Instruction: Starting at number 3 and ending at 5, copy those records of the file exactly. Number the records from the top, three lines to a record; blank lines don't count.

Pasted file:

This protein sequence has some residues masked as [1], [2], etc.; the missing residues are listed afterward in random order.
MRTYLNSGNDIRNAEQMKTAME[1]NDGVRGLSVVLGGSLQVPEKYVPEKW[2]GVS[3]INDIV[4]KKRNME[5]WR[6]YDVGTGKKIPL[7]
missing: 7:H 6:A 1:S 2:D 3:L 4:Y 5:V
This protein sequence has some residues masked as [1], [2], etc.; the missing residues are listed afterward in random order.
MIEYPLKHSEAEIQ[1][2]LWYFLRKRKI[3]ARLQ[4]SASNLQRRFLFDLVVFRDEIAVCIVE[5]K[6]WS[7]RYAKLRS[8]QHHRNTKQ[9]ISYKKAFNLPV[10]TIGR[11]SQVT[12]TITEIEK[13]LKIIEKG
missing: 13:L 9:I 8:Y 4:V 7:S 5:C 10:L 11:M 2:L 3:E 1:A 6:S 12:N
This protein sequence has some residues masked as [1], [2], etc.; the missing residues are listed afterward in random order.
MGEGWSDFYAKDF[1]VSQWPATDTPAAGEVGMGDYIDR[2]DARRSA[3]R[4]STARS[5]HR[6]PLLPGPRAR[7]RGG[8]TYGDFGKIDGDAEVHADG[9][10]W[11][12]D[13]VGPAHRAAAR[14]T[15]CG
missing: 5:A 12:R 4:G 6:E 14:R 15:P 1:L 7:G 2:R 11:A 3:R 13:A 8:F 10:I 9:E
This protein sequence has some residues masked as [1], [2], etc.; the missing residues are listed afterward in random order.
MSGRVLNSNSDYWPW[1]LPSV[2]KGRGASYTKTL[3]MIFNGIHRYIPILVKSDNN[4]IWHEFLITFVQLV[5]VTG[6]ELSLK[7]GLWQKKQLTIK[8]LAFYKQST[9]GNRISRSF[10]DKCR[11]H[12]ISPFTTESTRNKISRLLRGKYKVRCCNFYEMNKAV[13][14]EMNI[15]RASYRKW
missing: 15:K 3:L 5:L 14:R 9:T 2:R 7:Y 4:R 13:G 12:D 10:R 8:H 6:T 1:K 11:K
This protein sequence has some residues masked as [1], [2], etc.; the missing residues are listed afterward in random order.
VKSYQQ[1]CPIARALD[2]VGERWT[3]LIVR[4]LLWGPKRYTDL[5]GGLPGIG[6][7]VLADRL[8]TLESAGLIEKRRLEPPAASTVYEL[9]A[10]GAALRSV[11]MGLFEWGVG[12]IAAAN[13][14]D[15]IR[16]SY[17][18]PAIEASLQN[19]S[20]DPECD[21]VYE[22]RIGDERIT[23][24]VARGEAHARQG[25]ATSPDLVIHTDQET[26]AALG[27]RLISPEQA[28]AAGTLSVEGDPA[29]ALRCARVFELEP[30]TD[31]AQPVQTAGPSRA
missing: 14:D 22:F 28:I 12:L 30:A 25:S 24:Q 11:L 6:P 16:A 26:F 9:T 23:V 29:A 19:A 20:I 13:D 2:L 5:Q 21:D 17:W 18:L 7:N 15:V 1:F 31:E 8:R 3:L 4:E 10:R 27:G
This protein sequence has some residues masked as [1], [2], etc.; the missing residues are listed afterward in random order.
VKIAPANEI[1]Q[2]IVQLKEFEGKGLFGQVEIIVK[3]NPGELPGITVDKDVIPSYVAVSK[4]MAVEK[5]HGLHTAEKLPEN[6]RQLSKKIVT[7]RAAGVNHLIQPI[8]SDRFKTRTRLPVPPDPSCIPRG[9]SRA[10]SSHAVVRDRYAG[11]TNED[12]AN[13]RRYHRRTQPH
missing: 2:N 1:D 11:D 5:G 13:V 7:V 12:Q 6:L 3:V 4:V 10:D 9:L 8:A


This protein sequence has some residues masked as [1], [2], etc.; the missing residues are listed afterward in random order.
MGEGWSDFYAKDF[1]VSQWPATDTPAAGEVGMGDYIDR[2]DARRSA[3]R[4]STARS[5]HR[6]PLLPGPRAR[7]RGG[8]TYGDFGKIDGDAEVHADG[9][10]W[11][12]D[13]VGPAHRAAAR[14]T[15]CG
missing: 5:A 12:R 4:G 6:E 14:R 15:P 1:L 7:G 2:R 11:A 3:R 13:A 8:F 10:I 9:E
This protein sequence has some residues masked as [1], [2], etc.; the missing residues are listed afterward in random order.
MSGRVLNSNSDYWPW[1]LPSV[2]KGRGASYTKTL[3]MIFNGIHRYIPILVKSDNN[4]IWHEFLITFVQLV[5]VTG[6]ELSLK[7]GLWQKKQLTIK[8]LAFYKQST[9]GNRISRSF[10]DKCR[11]H[12]ISPFTTESTRNKISRLLRGKYKVRCCNFYEMNKAV[13][14]EMNI[15]RASYRKW
missing: 15:K 3:L 5:L 14:R 9:T 2:R 7:Y 4:R 13:G 12:D 10:R 8:H 6:T 1:K 11:K
This protein sequence has some residues masked as [1], [2], etc.; the missing residues are listed afterward in random order.
VKSYQQ[1]CPIARALD[2]VGERWT[3]LIVR[4]LLWGPKRYTDL[5]GGLPGIG[6][7]VLADRL[8]TLESAGLIEKRRLEPPAASTVYEL[9]A[10]GAALRSV[11]MGLFEWGVG[12]IAAAN[13][14]D[15]IR[16]SY[17][18]PAIEASLQN[19]S[20]DPECD[21]VYE[22]RIGDERIT[23][24]VARGEAHARQG[25]ATSPDLVIHTDQET[26]AALG[27]RLISPEQA[28]AAGTLSVEGDPA[29]ALRCARVFELEP[30]TD[31]AQPVQTAGPSRA
missing: 14:D 22:F 28:I 12:L 30:A 25:S 24:Q 11:L 6:P 16:A 26:F 9:T 23:V 29:A 19:A 20:I 13:D 2:L 5:Q 21:D 17:W 18:L 7:N 15:V 1:F 31:E 8:R 3:L 4:E 10:R 27:G